How on earth did you get her to sleep so well?
Funny you should ask.... A few weeks ago Dooce reminisced about sleep training her daughter who is about the same age as G. After reading it I thought maybe I would write a similar post since we have similar stories.
Well, if you read Dooce's post, that's about my experience with G, except that I did it at 10 months and it only took 3 nights.
I read a lot of books before G was born and I was convinced that sleep would be one of the most important issues for both of us. I think my most favorite book was Healthy Sleep Habits, Happy Child because that's where I learned the 2 hour rule. Basically, if your child has been awake 2 hours, it's probably time for some type of sleep. Somewhere around 14 months G started to be able to go a little longer, but she was a good 18 months before she could really stretch to 3 or 4 hours. If I could impress on you the one most important lesson I've learned about sleep, Tendersoul, it would be that Golden 2 Hour Rule. Live by it. Set your clock by it. Everyone will be happier, I guarantee it.
So, for the first year or so of G's life, I lived in 2 hour increments, because that's about how long her naps would be. The advice I neglected to follow from the book was to train your child to be able to fall asleep on their own. I will admit it: I nursed and rocked G to sleep for every single nap and every night and all points in between. And I let her have a binky.
Life was pretty hunky dory until about 9 months. Then things started going South. My previously cute, adorable, good sleeping baby was suddenly waking up in the middle of the night and NOT GOING BACK TO SLEEP. Or when she did it would only be for 3 or 4 hours. Things got progressively worse. I vividly remember The Night. G woke up a little after midnight. I duly nursed and rocked her to what I thought was a sleeping state. I got up to put her in her crib. She protested. I sat back down. Repeat ad nauseum until something like 5 am. When she finally allowed herself to be placed in the crib, but only for 2 hours. When she woke up at 7 again I knew that things had to change.
That's when I implemented Ferber and we've never looked back. Ever since then, she's gone down willingly for naps and at nighttime. In fact, many times she will finish her lunch and inform me that it's time for nap-nap. Heaven forbid I ask her to wait a moment because then she will burst into tears. Generally speaking, she sleeps anywhere from 1-3 hours in the day and 10-12 hours at night.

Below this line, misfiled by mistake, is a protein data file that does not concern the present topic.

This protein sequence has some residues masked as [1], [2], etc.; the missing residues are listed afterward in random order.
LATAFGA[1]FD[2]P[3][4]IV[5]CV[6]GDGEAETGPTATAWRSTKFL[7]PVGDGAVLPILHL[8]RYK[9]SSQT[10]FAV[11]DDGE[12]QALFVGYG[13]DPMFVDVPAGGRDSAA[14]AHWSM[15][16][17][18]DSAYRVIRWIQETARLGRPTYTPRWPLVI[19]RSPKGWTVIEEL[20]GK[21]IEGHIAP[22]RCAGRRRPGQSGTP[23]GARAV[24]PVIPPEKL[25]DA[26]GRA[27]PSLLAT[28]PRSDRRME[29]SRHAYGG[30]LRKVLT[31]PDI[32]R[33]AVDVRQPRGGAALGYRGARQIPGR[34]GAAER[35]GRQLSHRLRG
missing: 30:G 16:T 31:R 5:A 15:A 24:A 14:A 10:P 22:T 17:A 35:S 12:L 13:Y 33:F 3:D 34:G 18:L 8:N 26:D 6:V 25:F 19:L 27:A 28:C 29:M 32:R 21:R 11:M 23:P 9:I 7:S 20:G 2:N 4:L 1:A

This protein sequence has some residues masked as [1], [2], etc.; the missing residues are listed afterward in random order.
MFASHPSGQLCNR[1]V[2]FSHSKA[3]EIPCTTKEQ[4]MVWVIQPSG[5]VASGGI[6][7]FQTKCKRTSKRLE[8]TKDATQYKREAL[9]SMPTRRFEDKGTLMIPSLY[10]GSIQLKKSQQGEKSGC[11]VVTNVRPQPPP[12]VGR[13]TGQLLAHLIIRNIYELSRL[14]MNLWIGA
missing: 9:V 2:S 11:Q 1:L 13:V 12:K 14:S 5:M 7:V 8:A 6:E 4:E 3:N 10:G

Yes, I know I am blessed.
I know that part of it is that G is a pretty adaptable baby. But I think a larger part of that is the Routine. I'm a stickler about it. We do pretty much the same thing every day and she knows that lunch is ALWAYS followed by a nap. Yes, it cramps my style sometimes. There are days when I'd like to do something else. But then I remember those awful nights of sleep training and decide that sticking to the routine is more important. Much more important!
I will disagree with one point of Dooce's: they use the crib as a time-out area. I'm glad it works for them but it seems counteractive to me. In G's early days I would put her in the crib while she was wide awake and talk to her and play with her. I wanted her to get used to the idea that the crib was a safe, relaxing place. It seems to have worked. Most mornings I can get a good 30 minutes to an hour to myself after she wakes up because she's having fun playing with all the stuffed animals in the crib. Seems to me that using it as a place of punishment would go against that.
If the fates allow me another child, I will definitely follow the 2 hour rule again. I will also nurse and rock to sleep. That was probably the most enjoyable and memorable time for me from G's baby days. Even at 3am! But I will start much earlier getting the child used to making the transition from lap to crib in a half-asleep sort of state. I would still use the Ferber method but I probably wouldn't do it any earlier than I did with G (10 months). So much would depend on the child but I'm not afraid to let a child cry in the short term to achieve long-term good.
This is probably a pretty rambling post because I've been scrapbooking all day and I'm tired! So let me sum up the one most important rule: 2 HOURS OF AWAKE TIME! I highly recommend the Healthy Habits book (in your spare time, you know!) and I would also suggest the Ferber book. Even if you don't have the stomach for CIO (cry it out), he has some good information about sleep stuff in general. The first time I read the book I didn't have any intention of ever letting my child cry for any length of time but by the time we reached the impasse at 10 months I began to understand the wisdom of the necessity of sleep and achieving it by whatever means necessary.
I don't think sleep is necessarily a panacea but I do know that I have a daughter who's never had anything more than a cold or two, developed advanced verbal skills very early, and never ceases to amaze me with her range of knowledge. Is it sleep? Is it genes? Who knows but sleep is golden in this house!